Re: New issue: IMG section of HTML5 draft contradicts WCAG 1 & WCAG 2 (draft)

On Apr 14, 2008, at 15:07, Al Gilman wrote:
> By the continuity (minimize change) values of the HTML WG, it is the
> change that must demonstrate necessity.

I don't think the HTML WG has a 'minimize change' value in the  
conformance department.

> So far nobody has demonstrated the necessity of making @alt optional.

Saying 'nobody' is conveniently ignoring for example these two messages:

In summary:
Requiring alt to have a value when a proper value is not available  
leads to developers of HTML generators to put junk into the alt value  
when a proper value *is not available* to the software. Putting junk  
there is information loss compared to signaling the unavailability.  
Information loss is bad, because then UAs have less information to  
work with in order to function to the benefit of users. To avoid this  
badness, alt must be allowed to be absent when the piece of software  
that would generate it doesn't have the data that it should put there.

(Insisting that a page not be generated at all when alternative text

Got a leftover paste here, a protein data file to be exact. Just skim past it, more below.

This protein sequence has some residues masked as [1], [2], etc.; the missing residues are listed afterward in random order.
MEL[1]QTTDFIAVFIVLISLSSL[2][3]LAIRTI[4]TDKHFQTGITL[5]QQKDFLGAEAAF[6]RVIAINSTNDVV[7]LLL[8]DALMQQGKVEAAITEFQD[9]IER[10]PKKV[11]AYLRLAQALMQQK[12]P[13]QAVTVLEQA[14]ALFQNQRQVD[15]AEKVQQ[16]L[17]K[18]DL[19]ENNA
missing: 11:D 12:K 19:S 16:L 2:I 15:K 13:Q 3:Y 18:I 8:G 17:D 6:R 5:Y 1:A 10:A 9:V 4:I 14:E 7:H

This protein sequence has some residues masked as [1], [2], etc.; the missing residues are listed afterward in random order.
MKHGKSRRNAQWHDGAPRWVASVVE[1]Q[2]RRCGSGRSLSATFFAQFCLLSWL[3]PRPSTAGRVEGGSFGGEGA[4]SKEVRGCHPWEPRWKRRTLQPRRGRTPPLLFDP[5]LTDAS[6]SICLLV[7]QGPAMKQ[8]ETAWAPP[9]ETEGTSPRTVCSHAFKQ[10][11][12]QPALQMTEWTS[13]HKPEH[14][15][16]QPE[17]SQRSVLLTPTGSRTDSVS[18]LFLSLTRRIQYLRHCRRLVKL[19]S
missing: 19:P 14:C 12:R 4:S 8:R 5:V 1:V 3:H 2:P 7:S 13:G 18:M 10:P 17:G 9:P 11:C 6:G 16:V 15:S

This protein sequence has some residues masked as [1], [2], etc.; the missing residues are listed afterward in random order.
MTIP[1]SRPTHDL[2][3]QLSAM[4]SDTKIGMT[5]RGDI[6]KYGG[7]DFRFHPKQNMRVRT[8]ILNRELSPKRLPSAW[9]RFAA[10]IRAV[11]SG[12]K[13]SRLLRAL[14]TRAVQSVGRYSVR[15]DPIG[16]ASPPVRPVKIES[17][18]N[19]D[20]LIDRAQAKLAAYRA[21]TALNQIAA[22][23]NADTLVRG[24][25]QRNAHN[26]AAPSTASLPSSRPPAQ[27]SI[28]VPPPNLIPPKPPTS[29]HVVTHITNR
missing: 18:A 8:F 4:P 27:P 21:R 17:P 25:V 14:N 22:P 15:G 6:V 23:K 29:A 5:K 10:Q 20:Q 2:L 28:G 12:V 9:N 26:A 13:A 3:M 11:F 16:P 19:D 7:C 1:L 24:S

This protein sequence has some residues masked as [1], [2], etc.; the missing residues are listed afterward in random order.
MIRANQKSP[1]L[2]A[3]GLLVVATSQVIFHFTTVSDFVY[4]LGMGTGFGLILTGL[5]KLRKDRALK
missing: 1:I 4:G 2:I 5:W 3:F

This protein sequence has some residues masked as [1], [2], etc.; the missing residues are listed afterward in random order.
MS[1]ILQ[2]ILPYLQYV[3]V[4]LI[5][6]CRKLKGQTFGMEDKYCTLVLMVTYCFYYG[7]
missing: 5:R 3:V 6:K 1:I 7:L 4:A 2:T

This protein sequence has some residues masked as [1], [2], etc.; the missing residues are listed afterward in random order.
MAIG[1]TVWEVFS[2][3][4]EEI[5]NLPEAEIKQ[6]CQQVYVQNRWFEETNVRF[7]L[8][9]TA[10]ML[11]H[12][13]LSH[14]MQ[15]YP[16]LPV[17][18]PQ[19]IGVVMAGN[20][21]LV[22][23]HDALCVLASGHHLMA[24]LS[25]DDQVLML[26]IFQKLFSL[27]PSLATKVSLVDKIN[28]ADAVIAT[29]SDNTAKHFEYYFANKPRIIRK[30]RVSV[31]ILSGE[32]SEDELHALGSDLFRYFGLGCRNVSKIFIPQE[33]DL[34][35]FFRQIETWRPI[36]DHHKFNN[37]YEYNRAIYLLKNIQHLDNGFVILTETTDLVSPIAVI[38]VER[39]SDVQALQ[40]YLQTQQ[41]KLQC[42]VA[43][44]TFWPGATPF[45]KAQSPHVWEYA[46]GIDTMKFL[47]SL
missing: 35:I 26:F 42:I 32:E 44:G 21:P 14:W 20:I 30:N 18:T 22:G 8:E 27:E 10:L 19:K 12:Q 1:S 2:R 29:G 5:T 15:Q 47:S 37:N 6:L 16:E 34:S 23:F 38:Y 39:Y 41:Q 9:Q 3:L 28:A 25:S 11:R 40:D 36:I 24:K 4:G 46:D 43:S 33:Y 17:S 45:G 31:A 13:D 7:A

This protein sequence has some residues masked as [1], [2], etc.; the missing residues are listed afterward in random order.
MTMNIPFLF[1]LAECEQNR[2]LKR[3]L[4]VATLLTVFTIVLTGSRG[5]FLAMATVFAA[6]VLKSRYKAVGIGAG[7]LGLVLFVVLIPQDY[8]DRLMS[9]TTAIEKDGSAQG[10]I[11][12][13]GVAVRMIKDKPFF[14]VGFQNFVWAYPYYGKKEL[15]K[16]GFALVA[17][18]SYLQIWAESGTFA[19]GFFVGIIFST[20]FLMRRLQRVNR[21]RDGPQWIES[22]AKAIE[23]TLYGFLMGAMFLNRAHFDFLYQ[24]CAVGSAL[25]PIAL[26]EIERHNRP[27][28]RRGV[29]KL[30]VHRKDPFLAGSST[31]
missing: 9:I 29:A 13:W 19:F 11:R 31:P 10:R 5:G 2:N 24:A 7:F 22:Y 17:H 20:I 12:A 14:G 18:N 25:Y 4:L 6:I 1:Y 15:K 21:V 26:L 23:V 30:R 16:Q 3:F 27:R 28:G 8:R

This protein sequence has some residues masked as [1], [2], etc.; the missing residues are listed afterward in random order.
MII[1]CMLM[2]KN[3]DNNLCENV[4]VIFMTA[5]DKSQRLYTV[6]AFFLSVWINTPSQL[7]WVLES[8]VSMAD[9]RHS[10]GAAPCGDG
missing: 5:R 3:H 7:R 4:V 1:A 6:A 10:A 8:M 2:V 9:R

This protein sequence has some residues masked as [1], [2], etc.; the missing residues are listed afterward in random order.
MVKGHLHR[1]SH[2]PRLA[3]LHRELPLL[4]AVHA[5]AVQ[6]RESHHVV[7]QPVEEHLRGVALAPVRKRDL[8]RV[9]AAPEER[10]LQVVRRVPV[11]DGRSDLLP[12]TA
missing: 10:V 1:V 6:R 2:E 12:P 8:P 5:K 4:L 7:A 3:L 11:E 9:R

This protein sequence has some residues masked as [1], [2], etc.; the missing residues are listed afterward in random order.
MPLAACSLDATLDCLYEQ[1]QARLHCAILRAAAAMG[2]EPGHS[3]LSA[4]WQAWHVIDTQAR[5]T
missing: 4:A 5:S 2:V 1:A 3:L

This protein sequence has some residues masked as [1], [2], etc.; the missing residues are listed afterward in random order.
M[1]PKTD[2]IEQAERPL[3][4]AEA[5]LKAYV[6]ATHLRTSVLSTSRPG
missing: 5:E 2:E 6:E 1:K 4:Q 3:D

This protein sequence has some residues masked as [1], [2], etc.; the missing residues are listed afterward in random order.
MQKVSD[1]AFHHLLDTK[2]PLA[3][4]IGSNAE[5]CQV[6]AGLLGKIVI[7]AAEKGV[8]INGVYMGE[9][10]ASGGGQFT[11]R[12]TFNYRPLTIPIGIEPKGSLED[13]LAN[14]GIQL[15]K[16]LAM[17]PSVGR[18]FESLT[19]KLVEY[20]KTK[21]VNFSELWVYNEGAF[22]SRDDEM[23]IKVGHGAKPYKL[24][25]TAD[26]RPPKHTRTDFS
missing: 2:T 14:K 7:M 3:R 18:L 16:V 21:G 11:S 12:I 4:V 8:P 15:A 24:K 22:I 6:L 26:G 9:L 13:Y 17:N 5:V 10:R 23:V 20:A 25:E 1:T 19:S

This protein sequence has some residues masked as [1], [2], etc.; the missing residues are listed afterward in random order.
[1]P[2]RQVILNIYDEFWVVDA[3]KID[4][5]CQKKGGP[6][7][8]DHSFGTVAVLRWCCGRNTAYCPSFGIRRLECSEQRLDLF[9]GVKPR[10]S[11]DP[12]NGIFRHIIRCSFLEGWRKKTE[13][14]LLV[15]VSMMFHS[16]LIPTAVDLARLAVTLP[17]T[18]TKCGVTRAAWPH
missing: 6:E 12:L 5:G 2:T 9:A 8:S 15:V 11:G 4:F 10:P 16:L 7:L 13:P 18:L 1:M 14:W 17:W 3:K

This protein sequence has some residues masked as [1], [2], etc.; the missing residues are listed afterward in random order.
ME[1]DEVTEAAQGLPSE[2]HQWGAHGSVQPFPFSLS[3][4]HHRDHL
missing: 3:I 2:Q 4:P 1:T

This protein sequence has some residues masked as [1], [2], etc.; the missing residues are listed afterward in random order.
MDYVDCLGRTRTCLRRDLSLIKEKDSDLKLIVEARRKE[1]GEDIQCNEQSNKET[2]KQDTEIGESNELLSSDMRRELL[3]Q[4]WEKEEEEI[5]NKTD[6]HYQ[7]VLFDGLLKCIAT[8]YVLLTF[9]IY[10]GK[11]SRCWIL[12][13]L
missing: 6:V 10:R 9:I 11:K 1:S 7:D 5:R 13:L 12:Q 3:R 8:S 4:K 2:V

is not available is not realistic.)

> Not changes from the HTML5 baseline, but changes from the testable
> assertions that accessibility checkers as implemented now are coded
> to check.  That's what needs to bear the burden of proof.

HTML 5 is not normative over products that purport to check documents  
for accessibility. Those products may check for assertions that aren't  
part of the syntax constraints of HTML5. (However, if those tools are  
used for mere badge hunting, they will induce bogus alt, too.)

HTML 5 is normative over what byte streams are valid HTML5. This  
discussion is about whether a particular simplistic purported  
accessibility check should be baked into the concept of syntactic  
correctness of the HTML5 language.

> Although user issues are to be given some preference over toolsmith
> issues, the accessibility checker tools are still bona-fide  
> stakeholders.

They aren't stakeholders here. HTML5 validators are.

> So the previous input concluded  that the draft should be fixed to
> _keep_ it required until an alternate plan for providing the  
> information
> required by WCAG is available,

The whole point is that there are HTML generators that *do not have*  
the information that would be needed to generate a WCAG-compliant page  
because someone else did not provide it. Why require the impossible  
(generating a page with information that doesn't exist to the  
generator software)? Why not admit that HTML *syntax* and  
accessibility are different things and that some generators at least  
under some circumstances produce HTML that is syntactically correct  
(i.e. no typos in markup) but is not accessible for everyone?

Henri Sivonen

Received on Monday, 14 April 2008 13:09:32 UTC